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HFC Featured in Courier Post: Targeting HIV rates in South Jersey

, @CP_KimMulford 12 p.m. EDT September 14, 2015

“CAMDEN Eddie Street learned he was HIV positive on a summer day in 1995. He was in a hospital suffering with a fever and flu-like symptoms. He thought he was dying.

Twenty years later, the 50-year-old Camden resident has undetectable levels of the virus in his blood, thanks to daily medication and careful follow-up with his doctors. But it took a lot to get him into care.

“I didn’t want to get tested,” Street said. “I didn’t want to know. To tell the truth, I was out there doing drugs, drinking, hanging out there.”

To tackle such testing reluctance, the Hispanic Family Center of Southern New Jersey is launching a five-year HIV prevention project targeting high-risk black and Latino men and their sex partners in Camden. The goal is to get people tested and, if they are positive, into treatment.”

To read the full article by Kim Mulford of the Courier Post click HERE.

Woodbury & Glassboro FSCs hosts Community Job Fair

On Wednesday, August 26 the Woodbury & Glassboro Family Success Centers hosted a Community Job Fair at the Courtyard by Marriott in Glassboro, NJ. The event was incredibly successful with over 600 job seekers participating!!

We want to extend a special thank you to our other partners including: United Way of Gloucester County, Gloucester County Workforce Investment Board, The Courtyard by Marriott and The Department of Labor.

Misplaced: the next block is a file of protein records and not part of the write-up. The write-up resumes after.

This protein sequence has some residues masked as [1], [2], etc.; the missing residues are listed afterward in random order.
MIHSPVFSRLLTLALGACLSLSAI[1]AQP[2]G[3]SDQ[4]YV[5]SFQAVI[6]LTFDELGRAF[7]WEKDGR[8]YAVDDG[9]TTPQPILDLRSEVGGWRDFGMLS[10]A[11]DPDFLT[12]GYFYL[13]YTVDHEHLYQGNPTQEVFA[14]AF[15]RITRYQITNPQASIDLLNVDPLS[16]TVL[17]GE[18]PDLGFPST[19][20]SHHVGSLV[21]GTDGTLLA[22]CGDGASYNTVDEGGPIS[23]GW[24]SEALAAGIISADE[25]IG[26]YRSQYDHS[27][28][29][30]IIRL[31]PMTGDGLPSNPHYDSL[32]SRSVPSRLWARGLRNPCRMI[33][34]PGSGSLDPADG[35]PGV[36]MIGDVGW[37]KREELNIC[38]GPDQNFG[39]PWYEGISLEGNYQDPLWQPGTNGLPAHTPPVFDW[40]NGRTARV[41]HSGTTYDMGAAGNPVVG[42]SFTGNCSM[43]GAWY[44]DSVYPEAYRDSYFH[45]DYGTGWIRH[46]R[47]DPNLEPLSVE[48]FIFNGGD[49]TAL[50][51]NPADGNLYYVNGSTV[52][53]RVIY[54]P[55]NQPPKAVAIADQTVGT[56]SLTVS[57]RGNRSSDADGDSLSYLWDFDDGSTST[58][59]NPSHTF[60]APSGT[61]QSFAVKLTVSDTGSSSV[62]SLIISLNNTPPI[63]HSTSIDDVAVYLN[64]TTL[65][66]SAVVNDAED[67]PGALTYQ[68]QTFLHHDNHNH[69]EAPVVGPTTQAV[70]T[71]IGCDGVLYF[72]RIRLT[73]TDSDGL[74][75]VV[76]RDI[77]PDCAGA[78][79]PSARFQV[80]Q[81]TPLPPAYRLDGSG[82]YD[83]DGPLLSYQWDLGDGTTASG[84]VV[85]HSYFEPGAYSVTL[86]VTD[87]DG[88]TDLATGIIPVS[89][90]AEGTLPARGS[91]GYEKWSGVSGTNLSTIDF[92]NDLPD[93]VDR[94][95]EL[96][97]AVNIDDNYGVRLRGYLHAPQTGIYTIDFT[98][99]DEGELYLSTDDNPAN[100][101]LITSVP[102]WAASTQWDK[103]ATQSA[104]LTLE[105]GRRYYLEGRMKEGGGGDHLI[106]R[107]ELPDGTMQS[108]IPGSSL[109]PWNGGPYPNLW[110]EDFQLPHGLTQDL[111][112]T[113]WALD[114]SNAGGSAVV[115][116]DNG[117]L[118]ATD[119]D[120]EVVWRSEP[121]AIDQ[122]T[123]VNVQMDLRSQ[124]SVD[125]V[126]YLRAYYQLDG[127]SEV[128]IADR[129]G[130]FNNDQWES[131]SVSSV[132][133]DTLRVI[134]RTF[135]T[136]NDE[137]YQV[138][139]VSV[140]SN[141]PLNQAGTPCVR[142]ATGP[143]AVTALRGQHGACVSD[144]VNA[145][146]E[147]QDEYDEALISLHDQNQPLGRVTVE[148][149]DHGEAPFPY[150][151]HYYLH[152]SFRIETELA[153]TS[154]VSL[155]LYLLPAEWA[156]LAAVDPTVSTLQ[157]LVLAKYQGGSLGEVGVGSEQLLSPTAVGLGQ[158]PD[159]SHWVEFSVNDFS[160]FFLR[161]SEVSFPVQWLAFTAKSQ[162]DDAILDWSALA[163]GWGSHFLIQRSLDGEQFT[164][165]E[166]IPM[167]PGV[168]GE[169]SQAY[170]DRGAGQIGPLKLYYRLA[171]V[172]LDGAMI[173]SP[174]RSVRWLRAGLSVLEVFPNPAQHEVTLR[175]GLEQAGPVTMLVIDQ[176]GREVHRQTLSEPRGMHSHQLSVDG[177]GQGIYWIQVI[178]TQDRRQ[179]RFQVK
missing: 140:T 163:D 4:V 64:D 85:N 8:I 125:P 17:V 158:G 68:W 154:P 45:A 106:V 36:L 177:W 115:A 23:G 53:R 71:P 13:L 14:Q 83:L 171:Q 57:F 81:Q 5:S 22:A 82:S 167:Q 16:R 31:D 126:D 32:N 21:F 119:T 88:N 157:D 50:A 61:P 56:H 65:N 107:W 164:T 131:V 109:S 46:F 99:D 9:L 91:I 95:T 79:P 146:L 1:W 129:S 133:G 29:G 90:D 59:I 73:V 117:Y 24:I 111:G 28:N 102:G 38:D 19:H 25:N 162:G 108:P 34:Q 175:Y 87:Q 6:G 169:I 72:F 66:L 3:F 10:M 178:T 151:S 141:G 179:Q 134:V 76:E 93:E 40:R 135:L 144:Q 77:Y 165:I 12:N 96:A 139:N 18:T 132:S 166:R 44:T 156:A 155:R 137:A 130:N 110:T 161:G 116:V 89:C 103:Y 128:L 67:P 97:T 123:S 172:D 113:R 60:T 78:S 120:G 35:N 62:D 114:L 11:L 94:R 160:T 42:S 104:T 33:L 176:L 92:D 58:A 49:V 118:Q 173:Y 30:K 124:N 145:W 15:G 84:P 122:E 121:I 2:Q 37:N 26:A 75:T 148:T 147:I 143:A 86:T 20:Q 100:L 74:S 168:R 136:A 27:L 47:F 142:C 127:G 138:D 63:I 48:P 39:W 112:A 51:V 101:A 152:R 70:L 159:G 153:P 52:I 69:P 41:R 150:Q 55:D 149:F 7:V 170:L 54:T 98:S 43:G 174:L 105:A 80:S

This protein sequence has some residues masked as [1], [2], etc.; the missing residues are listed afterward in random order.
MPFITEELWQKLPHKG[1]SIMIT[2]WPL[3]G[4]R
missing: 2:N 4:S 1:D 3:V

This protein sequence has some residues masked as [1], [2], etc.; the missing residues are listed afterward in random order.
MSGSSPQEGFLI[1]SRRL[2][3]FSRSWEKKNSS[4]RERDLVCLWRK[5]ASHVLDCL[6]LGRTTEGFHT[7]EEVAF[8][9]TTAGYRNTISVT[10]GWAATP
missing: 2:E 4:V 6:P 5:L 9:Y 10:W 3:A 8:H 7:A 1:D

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HFC’s Empowerment Center Highlighted by The Daily Journal

HFC’s Empowerment Center program was highlighted by the Daily Journal (Vineland) through a partnership event we participated this month. Check out the article on a coalition of local churches who are helping job seekers dress to impress!

Our staff were onsite to offer bilingual  employment services through the Empowerment Center program. The Empowerment Center provides individuals with intensive workforce development services in our communities looking for employment opportunities. Funding for this program is provided in partnership with the New Jersey Secretary of State, Center for Hispanic Policy Research and Development.

If you or someone you know needs employment assistance, or you might be interested in partnering with our organization to host services onsite at your location please contact our employment specialist at (856) 964-4692 today!

The Daily Journal’s article.

HISPANIC FAMILY CENTER ANNOUNCES NEW MEMBERS ON THE BOARD OF DIRECTORS

FOR IMMEDIATE RELEASE

Camden, NJ (July 21, 2015) – Hispanic Family Center of Southern New Jersey, a comprehensive multi-service nonprofit organization, welcomes members Elsa Perez and Ricardo Cajigas to the Board of Directors.